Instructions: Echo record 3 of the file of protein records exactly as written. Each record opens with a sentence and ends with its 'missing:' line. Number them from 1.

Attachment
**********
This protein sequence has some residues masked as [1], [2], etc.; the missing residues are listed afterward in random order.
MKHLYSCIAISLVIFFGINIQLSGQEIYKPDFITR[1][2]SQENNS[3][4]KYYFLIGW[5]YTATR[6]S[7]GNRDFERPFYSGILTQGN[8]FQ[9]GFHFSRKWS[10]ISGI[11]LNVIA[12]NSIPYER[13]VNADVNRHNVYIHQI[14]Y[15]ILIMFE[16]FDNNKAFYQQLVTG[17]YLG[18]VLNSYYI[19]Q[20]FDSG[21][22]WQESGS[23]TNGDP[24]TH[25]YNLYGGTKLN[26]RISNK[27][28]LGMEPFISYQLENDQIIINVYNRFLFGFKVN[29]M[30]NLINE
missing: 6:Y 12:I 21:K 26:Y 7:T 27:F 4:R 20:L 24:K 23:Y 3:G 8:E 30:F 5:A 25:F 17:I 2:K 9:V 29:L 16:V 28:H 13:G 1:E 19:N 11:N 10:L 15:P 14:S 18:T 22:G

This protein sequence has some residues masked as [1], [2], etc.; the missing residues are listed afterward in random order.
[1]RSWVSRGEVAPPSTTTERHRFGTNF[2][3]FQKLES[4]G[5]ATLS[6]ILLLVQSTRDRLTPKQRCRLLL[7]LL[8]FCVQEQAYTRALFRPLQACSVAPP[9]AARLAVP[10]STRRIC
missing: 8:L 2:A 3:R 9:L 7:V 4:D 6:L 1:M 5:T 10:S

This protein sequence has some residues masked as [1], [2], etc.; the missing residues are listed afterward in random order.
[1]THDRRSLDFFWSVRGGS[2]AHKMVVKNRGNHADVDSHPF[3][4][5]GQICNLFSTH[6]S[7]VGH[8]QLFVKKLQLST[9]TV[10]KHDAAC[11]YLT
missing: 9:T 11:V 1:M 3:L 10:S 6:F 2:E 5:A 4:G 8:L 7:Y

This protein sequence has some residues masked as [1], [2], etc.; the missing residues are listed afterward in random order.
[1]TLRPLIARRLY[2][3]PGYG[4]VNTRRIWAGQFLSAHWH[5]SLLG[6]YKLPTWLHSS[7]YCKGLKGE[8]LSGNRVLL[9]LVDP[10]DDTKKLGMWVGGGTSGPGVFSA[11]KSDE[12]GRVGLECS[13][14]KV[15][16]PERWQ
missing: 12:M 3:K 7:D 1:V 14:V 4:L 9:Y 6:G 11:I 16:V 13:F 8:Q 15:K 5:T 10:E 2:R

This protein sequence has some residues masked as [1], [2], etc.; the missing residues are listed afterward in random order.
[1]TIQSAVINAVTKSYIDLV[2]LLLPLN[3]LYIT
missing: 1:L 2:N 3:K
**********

This protein sequence has some residues masked as [1], [2], etc.; the missing residues are listed afterward in random order.
[1]THDRRSLDFFWSVRGGS[2]AHKMVVKNRGNHADVDSHPF[3][4][5]GQICNLFSTH[6]S[7]VGH[8]QLFVKKLQLST[9]TV[10]KHDAAC[11]YLT
missing: 9:T 11:V 1:M 3:L 10:S 6:F 2:E 5:A 4:G 8:L 7:Y